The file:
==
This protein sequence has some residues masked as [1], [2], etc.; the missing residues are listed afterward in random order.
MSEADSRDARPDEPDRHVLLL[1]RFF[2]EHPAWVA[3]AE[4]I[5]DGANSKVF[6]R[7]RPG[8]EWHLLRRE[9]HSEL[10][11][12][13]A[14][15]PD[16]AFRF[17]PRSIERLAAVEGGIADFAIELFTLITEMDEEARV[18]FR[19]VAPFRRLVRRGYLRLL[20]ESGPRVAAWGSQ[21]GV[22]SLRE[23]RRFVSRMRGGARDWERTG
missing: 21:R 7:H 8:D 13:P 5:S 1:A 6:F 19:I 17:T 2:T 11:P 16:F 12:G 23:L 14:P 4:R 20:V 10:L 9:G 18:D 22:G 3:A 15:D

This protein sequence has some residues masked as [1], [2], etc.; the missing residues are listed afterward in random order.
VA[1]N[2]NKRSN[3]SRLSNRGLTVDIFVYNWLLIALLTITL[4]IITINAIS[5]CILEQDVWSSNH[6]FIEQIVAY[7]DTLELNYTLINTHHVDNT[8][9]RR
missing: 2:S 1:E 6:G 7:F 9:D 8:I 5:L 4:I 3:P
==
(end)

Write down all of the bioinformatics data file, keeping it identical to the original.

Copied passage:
This protein sequence has some residues masked as [1], [2], etc.; the missing residues are listed afterward in random order.
MSEADSRDARPDEPDRHVLLL[1]RFF[2]EHPAWVA[3]AE[4]I[5]DGANSKVF[6]R[7]RPG[8]EWHLLRRE[9]HSEL[10][11][12][13]A[14][15]PD[16]AFRF[17]PRSIERLAAVEGGIADFAIELFTLITEMDEEARV[18]FR[19]VAPFRRLVRRGYLRLL[20]ESGPRVAAWGSQ[21]GV[22]SLRE[23]RRFVSRMRGGARDWERTG
missing: 21:R 7:H 8:D 13:P 5:S 1:A 6:F 19:I 17:T 2:T 11:P 16:F 12:G 23:L 14:P 4:R 20:V 10:L 9:G 18:D 22:G 3:A 15:D

This protein sequence has some residues masked as [1], [2], etc.; the missing residues are listed afterward in random order.
VA[1]N[2]NKRSN[3]SRLSNRGLTVDIFVYNWLLIALLTITL[4]IITINAIS[5]CILEQDVWSSNH[6]FIEQIVAY[7]DTLELNYTLINTHHVDNT[8][9]RR
missing: 2:S 1:E 6:G 7:F 9:D 8:I 5:L 4:I 3:P